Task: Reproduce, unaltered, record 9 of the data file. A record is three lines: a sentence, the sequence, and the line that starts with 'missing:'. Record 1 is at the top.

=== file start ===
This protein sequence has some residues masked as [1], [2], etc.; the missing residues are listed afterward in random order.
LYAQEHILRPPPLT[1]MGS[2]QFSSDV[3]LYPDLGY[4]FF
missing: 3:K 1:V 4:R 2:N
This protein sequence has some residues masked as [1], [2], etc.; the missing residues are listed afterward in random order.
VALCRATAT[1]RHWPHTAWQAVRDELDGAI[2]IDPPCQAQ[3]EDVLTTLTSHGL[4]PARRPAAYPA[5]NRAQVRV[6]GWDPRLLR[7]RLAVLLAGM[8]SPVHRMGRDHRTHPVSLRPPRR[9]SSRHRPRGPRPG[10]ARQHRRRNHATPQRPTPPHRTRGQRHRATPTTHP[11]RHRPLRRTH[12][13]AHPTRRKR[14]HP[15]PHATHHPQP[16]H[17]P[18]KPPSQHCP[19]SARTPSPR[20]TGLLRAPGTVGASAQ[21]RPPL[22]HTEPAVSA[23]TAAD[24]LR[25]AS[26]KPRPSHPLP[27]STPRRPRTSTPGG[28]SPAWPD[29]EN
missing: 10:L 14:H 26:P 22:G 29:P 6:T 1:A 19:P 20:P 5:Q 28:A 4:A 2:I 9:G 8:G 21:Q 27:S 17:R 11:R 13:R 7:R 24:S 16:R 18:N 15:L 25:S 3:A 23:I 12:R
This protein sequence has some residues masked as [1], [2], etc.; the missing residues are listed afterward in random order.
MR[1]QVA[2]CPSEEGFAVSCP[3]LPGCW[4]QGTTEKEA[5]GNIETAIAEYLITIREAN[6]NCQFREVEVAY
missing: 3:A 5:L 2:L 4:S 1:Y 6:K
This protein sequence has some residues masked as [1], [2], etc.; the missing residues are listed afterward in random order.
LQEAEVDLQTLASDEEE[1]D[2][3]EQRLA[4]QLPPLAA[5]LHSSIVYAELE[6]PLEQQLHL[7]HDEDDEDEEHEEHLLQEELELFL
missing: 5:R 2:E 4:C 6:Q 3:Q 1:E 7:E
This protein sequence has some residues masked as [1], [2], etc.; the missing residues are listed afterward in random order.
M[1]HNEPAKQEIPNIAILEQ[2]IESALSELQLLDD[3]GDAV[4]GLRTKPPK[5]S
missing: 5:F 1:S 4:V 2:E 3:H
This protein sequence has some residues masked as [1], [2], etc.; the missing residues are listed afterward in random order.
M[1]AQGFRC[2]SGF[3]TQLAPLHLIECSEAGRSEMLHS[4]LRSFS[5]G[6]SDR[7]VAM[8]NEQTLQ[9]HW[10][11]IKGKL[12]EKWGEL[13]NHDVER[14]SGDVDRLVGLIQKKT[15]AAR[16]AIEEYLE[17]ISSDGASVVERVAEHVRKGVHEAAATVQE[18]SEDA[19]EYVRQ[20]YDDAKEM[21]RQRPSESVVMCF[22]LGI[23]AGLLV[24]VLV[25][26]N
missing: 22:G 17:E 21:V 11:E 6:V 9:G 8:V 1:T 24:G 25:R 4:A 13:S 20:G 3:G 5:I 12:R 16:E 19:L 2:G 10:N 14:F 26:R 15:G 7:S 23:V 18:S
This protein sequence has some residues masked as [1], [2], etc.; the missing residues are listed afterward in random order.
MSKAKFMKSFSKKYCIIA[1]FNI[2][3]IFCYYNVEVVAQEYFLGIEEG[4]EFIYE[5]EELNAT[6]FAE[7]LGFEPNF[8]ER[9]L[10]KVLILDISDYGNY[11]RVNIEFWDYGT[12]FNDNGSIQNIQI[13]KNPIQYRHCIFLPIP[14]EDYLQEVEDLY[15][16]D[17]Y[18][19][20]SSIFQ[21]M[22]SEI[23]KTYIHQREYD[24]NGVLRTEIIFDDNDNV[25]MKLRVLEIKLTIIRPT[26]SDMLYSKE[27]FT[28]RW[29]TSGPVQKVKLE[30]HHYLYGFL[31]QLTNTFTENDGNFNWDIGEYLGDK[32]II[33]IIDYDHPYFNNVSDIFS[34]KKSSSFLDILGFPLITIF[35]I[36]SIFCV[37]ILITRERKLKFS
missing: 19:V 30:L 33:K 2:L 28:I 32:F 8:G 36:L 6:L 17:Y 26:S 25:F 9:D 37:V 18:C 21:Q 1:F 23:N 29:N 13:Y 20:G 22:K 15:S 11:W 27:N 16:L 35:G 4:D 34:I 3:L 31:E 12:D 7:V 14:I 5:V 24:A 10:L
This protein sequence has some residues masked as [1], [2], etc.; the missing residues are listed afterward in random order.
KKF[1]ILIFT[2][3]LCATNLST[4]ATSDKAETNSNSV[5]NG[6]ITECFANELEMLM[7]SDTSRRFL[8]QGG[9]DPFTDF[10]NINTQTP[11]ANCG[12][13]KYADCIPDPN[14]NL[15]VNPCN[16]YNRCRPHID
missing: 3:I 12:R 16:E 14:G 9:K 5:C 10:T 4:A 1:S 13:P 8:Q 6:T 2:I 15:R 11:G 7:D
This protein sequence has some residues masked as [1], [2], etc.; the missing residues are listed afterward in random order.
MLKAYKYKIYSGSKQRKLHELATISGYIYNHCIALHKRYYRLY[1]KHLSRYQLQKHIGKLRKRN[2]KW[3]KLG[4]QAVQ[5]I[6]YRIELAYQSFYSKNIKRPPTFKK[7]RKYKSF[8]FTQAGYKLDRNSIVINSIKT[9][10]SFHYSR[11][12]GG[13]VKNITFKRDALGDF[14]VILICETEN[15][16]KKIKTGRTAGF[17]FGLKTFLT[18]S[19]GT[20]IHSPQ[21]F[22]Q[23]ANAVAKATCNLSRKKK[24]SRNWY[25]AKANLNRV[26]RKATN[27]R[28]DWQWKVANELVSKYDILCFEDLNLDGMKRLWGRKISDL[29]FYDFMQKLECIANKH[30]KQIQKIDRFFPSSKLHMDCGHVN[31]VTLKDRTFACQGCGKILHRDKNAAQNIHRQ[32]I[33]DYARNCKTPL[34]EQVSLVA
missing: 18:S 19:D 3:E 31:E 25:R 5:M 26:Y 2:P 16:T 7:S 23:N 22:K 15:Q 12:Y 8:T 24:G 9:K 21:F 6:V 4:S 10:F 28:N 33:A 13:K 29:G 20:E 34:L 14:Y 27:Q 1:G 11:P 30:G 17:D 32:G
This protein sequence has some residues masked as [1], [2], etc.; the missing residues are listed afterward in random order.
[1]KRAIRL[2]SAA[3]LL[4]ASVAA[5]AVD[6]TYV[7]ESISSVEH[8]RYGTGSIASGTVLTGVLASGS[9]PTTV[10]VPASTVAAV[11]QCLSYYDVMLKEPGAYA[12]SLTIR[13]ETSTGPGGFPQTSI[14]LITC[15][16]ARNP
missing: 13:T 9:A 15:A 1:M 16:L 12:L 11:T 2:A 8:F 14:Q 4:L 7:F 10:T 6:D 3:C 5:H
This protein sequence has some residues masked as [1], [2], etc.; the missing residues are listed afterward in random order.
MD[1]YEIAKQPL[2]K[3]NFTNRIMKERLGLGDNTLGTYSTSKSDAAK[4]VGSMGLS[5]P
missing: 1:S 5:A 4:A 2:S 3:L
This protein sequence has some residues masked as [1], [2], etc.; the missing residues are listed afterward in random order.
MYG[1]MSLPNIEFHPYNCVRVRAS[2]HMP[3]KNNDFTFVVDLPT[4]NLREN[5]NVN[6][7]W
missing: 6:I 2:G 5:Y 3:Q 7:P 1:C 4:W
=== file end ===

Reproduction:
This protein sequence has some residues masked as [1], [2], etc.; the missing residues are listed afterward in random order.
MLKAYKYKIYSGSKQRKLHELATISGYIYNHCIALHKRYYRLY[1]KHLSRYQLQKHIGKLRKRN[2]KW[3]KLG[4]QAVQ[5]I[6]YRIELAYQSFYSKNIKRPPTFKK[7]RKYKSF[8]FTQAGYKLDRNSIVINSIKT[9][10]SFHYSR[11][12]GG[13]VKNITFKRDALGDF[14]VILICETEN[15][16]KKIKTGRTAGF[17]FGLKTFLT[18]S[19]GT[20]IHSPQ[21]F[22]Q[23]ANAVAKATCNLSRKKK[24]SRNWY[25]AKANLNRV[26]RKATN[27]R[28]DWQWKVANELVSKYDILCFEDLNLDGMKRLWGRKISDL[29]FYDFMQKLECIANKH[30]KQIQKIDRFFPSSKLHMDCGHVN[31]VTLKDRTFACQGCGKILHRDKNAAQNIHRQ[32]I[33]DYARNCKTPL[34]EQVSLVA
missing: 18:S 19:D 3:E 31:E 25:R 5:M 26:Y 2:P 16:T 7:S 23:N 22:K 15:Q 12:Y 8:T 24:G 9:K 21:F 6:V 4:S 10:F 28:N 33:A 13:K 29:G 20:E 34:L 14:Y 27:Q 1:G 11:P 30:G 17:D 32:G